Award-winning author Erika Kelly has been spinning romantic tales all her life–she just didn’t know it. Raised on the classics, she didn’t discover romantic fiction until later in life. From that moment on, she’s been devouring the genre and has found her true voice as an author. Over three decades she’s written poems, screenplays, plays, short stories, and all kinds of women’s fiction novels. Married to the love of her life and raising four children, she’s lived in two countries and seven states, but give her pen and paper, a stack of good books, and a steaming mug of vanilla chai latte and she can make her home anywhere.
Denny asked: What do you love best about your hero?
Erika said: I love Derek’s passion. As the leader of his band, he’s driven to take them to the top, and the last thing he’s interested in is a relationship. But when he falls for Violet—he falls hard. The way he claims and loves his woman is hot.
Denny asked: What do you love least about your heroine:
Erika said: I thought about this question long and hard, and I’m telling you I got nada. I love my heroine. She’s so strong and loyal and kind and level-headed…I can’t come up with a least favorite thing! Violet’s drug-addicted mom dropped her off at her grandma’s house when she was two. But when her grandma died when she was six, she went into the foster care system. With no education, no role models, no money or job skills, she’s created an amazing business for herself as a minder to recovering CEOs. And she’s honorable. As much as she wants our super hot, super intense, and super passionate hero, she resists him because she won’t betray the man who trusted her enough to hire her by canoodling with a client. I love that girl!
This scene made Violet finally come to life for me. I didn’t have a strong sense of her until she reached the bottom of the stairs and couldn’t get herself to walk up them. And then she opened up her heart, and I saw her. It’s also the scene where their greatest fears collide, leaving them both desolate and aching.
They’ve just made love, and he tells her for the first time he loves her. He doesn’t exactly get the reaction he’d expected.
His skin chilled as he watched her wrestle the emotion right off her face.
Finally, she got up and gathered her clothes. Once dressed, she stood there awkwardly, uncomfortably. “You coming to bed?”
So that was it? That was her response to his confession of love? He’d never said those words to anyone in his life. He loved his mom, he loved Emmie. But romantic love? “New guy’s coming. I feel like crap about Pete. I’m just…you know. I’ll be up later.”
He watched her walk away, and with each step the voice in his head grew louder to stop her. Half of him wanted to shake her, rattle some sense into her—he knew she had feelings for him, big feelings—but the other half…Jesus, the other half felt her struggle as if it were his own. He knew she needed time. He couldn’t force her, but dammit he wanted her to break through and just love him back.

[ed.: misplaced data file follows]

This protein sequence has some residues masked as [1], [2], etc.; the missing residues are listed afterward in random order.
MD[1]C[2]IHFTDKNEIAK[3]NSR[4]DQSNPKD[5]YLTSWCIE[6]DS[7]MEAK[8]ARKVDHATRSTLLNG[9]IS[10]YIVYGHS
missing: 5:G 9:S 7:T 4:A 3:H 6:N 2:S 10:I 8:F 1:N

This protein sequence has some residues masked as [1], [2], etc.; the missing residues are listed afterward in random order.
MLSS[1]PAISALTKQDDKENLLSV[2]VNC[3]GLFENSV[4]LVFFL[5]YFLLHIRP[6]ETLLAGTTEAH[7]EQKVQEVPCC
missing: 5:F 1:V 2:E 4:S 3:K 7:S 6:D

When she stopped at the foot of the stairs, reaching for the bannister, his heart jumped into his throat. She turned to him, her vulnerability gutting him. Because he knew how hard it was for her to open up to him.
“I’ve never loved anybody before.”
He’d never heard that voice, all shaky and raw.
“And nobody’s ever loved me. My gramma might have, but I don’t remember. I remember the flowers in her backyard. I remember the books. I remember her tired feet. But I don’t recall her saying, I love you. So, I…” Her fingers caressed the wood. “I guess I’m not all that good at it.”
She waited—gave him a moment to get off his ass and come get her. His heart pounded so hard it hurt.
She gave him a moment, but when he still didn’t move, she turned and continued up the stairs.
Favorite bit of dialogue:
Photos of the band tossing naked women off a hotel balcony have just gone viral, and their record label’s losing interest in them. Their manager hires a minder to keep them focused and on a healthy track. The first time Derek meets his babysitter she’s posing as a groupie so she can get a handle on the illegal substance situation. But Derek’s suspicious, and the game of cat and mouse they play is fun. In this scene Violet is posing as a groupie named Scarlet. Derek’s more worried about damage control than playing with groupies, so he leaves her with the other band members. She finds him alone in the lounge.
Scarlet came all the way in, leaving the door open. “I don’t think there’s room for me out there.”
“Don’t like competition, huh?”
She shook her head, releasing all that dark, silky hair. His senses heightened, and he became aware of her scent. Light, floral…different. “I prefer one-on-one situations.”
Desire kicked hard, heat spreading through him. “Yeah?”
“You got a beer or something?” Again, she looked around the room, reactivating his suspicions. She sure as hell wasn’t looking for an unopened warm beer.
“In the refrigerator.” He pointed behind her, toward the kitchen. He’d see what she did next.
“You don’t keep anything in here?”
“By anything, I assume you’re talking about things other than liquor?” He was right about her. Underneath all that eyeliner and those flirty clothes was a shark. And that scent? It was too elegant, too…unique.
This woman was a reporter. And she was out to dig up some dirt on him.
Wow! Thank you Erika. This book sounds fantastic! I am thrilled to find it on my iPad first thing this morning!
Thank you for joining us at the pond!